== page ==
In addition, they will help tackle the R&I objectives of other programmes and policy areas, such as the Common Agricultural Policy, climate action (transition to a low-carbon economy and adaptation to climate change), and the Common Fisheries Policy. Complementarities with national and regional financial instruments will be developed in the context of the Common Strategic Framework for Cohesion Policy 2014-2020, where an increased role for financial instruments is foreseen.
The design of the Debt and Equity facilities takes account of the need to address the specific market deficiencies, and the characteristics (such as degree of dynamism and rate of company creation) and financing requirements of these and other areas without creating market distortions. The use of financial instruments must have a clear European added value and should provide leverage and function as a complement to national instruments. Budgetary allocations between the instruments may be adapted during the course of Horizon 2020 in response to changing economic conditions.
The Equity facility and the SME window of the Debt facility will be implemented as part of two Union financial instruments that provide equity and debt to support SMEs' R&I and growth, in conjunction with the equity and debt facilities under COSME. Complementarity between Horizon 2020 and COSME will be ensured.
Broad lines of the activities
(a) The Debt facility providing debt finance for R&I: 'Union loan and guarantee service for research and innovation'
The goal is to improve access to debt financing – loans, guarantees, counter-guarantees and other forms of debt and risk finance – for public and private entities and public-private partnerships engaged in research and innovation activities requiring risky investments in order to come to fruition. The focus shall be on supporting research and innovation with a high potential for excellence.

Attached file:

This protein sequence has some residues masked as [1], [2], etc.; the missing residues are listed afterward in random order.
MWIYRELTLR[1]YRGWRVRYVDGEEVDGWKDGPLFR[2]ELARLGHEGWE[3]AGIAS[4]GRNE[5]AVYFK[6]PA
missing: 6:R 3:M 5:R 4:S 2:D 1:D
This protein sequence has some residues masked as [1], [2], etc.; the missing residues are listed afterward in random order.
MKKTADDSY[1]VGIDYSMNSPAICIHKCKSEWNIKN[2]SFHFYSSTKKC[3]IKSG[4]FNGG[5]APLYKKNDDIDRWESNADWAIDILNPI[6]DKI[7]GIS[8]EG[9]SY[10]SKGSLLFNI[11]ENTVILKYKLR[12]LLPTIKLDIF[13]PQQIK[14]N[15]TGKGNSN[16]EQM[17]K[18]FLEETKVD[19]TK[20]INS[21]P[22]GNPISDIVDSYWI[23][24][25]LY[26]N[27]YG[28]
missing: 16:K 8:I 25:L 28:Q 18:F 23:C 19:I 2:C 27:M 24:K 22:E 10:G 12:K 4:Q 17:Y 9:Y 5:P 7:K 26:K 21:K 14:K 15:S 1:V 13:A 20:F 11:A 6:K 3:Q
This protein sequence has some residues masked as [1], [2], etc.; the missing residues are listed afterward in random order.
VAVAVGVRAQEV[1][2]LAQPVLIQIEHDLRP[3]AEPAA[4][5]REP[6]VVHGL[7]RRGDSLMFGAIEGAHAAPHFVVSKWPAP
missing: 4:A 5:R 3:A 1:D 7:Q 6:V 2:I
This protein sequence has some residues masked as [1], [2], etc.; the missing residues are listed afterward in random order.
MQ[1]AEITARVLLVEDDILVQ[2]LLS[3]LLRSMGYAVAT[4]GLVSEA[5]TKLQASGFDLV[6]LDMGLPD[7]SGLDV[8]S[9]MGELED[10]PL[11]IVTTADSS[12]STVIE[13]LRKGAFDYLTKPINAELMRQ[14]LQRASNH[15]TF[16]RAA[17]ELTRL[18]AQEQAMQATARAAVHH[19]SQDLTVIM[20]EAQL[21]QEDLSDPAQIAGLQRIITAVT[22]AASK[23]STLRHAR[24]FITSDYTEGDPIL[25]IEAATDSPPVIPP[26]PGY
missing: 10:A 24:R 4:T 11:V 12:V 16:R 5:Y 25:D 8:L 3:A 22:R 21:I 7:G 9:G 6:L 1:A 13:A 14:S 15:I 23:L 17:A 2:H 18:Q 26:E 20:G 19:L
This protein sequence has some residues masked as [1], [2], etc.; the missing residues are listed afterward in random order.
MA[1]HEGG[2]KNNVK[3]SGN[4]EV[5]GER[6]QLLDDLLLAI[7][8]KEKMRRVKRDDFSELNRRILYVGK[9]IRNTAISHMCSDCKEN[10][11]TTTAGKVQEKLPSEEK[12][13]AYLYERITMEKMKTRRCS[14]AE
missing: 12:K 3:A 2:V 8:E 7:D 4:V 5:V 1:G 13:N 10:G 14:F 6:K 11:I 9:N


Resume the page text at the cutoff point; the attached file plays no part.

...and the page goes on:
Given that one of the objectives of Horizon 2020 is to contribute to narrowing the gap between R&D and innovation, helping to bring new or improved products and services to the market, and taking into account the critical role that the proof-of-concept stage plays in the knowledge transfer process, mechanisms may be introduced enabling financing for the proof-of-concept stages that are necessary in order to validate the importance, relevance and future innovatory impact of the research results or invention involved in the transfer.
The target final beneficiaries shall potentially be legal entities of all sizes that can borrow and repay money and, in particular, SMEs with the potential to carry out innovation and grow rapidly; mid-caps and large firms; universities and research institutions; research infrastructures and innovation infrastructures; public-private partnerships; and special-purpose vehicles or projects.
The funding of the Debt facility shall have two main components:
(1) Demand-driven, providing loans and guarantees on a first-come, first-served basis, with specific support for beneficiaries such as SMEs and mid-caps. This component shall respond to the steady and continuing growth seen in the volume of RSFF lending, which is demand-led. Under the SME window, activities shall be supported that aim to improve access to finance for SMEs and other entities that are R&D- and/or innovation-driven. This could include support at phase 3 of the SME instrument, subject to the level of demand.